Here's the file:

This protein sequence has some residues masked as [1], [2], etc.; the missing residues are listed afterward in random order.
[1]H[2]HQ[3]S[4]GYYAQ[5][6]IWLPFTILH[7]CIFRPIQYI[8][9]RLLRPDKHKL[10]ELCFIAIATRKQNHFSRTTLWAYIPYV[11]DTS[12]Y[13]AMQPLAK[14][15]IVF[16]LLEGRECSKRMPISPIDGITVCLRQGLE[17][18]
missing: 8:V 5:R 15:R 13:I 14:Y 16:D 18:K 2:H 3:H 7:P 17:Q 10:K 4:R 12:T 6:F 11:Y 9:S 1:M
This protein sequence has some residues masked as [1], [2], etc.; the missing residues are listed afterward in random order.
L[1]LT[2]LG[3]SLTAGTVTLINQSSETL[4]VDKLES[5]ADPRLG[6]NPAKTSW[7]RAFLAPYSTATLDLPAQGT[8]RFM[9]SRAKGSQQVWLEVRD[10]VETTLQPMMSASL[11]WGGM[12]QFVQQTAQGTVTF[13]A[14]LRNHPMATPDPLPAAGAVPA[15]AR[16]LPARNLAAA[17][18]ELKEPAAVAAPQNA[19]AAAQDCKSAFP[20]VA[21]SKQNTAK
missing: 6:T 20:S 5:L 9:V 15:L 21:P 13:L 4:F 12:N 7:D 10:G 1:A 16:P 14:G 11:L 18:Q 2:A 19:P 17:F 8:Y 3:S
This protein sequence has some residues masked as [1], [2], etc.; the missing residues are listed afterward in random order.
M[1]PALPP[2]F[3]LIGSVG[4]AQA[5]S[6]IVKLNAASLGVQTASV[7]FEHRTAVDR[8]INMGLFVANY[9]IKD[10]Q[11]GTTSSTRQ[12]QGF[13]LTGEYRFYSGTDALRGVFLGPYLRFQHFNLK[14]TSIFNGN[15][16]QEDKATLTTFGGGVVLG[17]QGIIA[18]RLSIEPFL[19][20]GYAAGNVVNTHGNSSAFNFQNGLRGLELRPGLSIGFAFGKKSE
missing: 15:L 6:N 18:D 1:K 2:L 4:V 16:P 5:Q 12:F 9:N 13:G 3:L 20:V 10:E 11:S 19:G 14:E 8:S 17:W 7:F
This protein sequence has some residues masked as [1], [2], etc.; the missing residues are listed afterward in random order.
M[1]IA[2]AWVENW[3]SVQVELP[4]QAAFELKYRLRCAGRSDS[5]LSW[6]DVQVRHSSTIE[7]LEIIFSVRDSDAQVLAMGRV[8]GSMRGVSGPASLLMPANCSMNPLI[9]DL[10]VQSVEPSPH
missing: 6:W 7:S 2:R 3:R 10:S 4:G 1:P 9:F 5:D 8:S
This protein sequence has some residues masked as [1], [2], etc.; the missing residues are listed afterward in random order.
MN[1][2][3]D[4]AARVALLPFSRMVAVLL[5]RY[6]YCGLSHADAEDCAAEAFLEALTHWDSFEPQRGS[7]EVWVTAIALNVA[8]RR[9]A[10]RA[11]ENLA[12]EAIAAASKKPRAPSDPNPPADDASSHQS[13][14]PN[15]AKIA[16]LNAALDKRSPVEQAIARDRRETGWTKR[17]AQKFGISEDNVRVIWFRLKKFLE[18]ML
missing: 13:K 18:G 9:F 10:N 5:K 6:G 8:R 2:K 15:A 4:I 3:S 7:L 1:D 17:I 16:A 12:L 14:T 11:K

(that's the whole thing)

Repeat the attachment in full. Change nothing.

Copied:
This protein sequence has some residues masked as [1], [2], etc.; the missing residues are listed afterward in random order.
[1]H[2]HQ[3]S[4]GYYAQ[5][6]IWLPFTILH[7]CIFRPIQYI[8][9]RLLRPDKHKL[10]ELCFIAIATRKQNHFSRTTLWAYIPYV[11]DTS[12]Y[13]AMQPLAK[14][15]IVF[16]LLEGRECSKRMPISPIDGITVCLRQGLE[17][18]
missing: 8:V 5:R 15:R 13:I 14:Y 16:D 18:K 2:H 3:H 7:P 17:Q 10:K 4:R 12:T 6:F 11:Y 9:S 1:M
This protein sequence has some residues masked as [1], [2], etc.; the missing residues are listed afterward in random order.
L[1]LT[2]LG[3]SLTAGTVTLINQSSETL[4]VDKLES[5]ADPRLG[6]NPAKTSW[7]RAFLAPYSTATLDLPAQGT[8]RFM[9]SRAKGSQQVWLEVRD[10]VETTLQPMMSASL[11]WGGM[12]QFVQQTAQGTVTF[13]A[14]LRNHPMATPDPLPAAGAVPA[15]AR[16]LPARNLAAA[17][18]ELKEPAAVAAPQNA[19]AAAQDCKSAFP[20]VA[21]SKQNTAK
missing: 6:T 20:S 5:L 9:V 15:L 21:P 13:L 4:F 12:N 7:D 10:G 1:A 16:P 14:G 11:L 18:Q 2:A 19:P 17:F 8:Y 3:S
This protein sequence has some residues masked as [1], [2], etc.; the missing residues are listed afterward in random order.
M[1]PALPP[2]F[3]LIGSVG[4]AQA[5]S[6]IVKLNAASLGVQTASV[7]FEHRTAVDR[8]INMGLFVANY[9]IKD[10]Q[11]GTTSSTRQ[12]QGF[13]LTGEYRFYSGTDALRGVFLGPYLRFQHFNLK[14]TSIFNGN[15][16]QEDKATLTTFGGGVVLG[17]QGIIA[18]RLSIEPFL[19][20]GYAAGNVVNTHGNSSAFNFQNGLRGLELRPGLSIGFAFGKKSE
missing: 15:L 6:N 18:D 1:K 2:L 4:V 16:P 5:Q 12:F 9:N 13:G 3:L 20:V 10:E 11:S 19:G 14:E 8:S 17:W 7:F
This protein sequence has some residues masked as [1], [2], etc.; the missing residues are listed afterward in random order.
M[1]IA[2]AWVENW[3]SVQVELP[4]QAAFELKYRLRCAGRSDS[5]LSW[6]DVQVRHSSTIE[7]LEIIFSVRDSDAQVLAMGRV[8]GSMRGVSGPASLLMPANCSMNPLI[9]DL[10]VQSVEPSPH
missing: 6:W 7:S 2:R 3:R 10:S 4:G 1:P 9:F 5:D 8:S
This protein sequence has some residues masked as [1], [2], etc.; the missing residues are listed afterward in random order.
MN[1][2][3]D[4]AARVALLPFSRMVAVLL[5]RY[6]YCGLSHADAEDCAAEAFLEALTHWDSFEPQRGS[7]EVWVTAIALNVA[8]RR[9]A[10]RA[11]ENLA[12]EAIAAASKKPRAPSDPNPPADDASSHQS[13][14]PN[15]AKIA[16]LNAALDKRSPVEQAIARDRRETGWTKR[17]AQKFGISEDNVRVIWFRLKKFLE[18]ML
missing: 13:K 18:G 9:F 10:N 5:K 6:G 8:R 2:K 15:A 4:I 3:S 7:L 1:D 17:I 16:A 12:L 14:T 11:K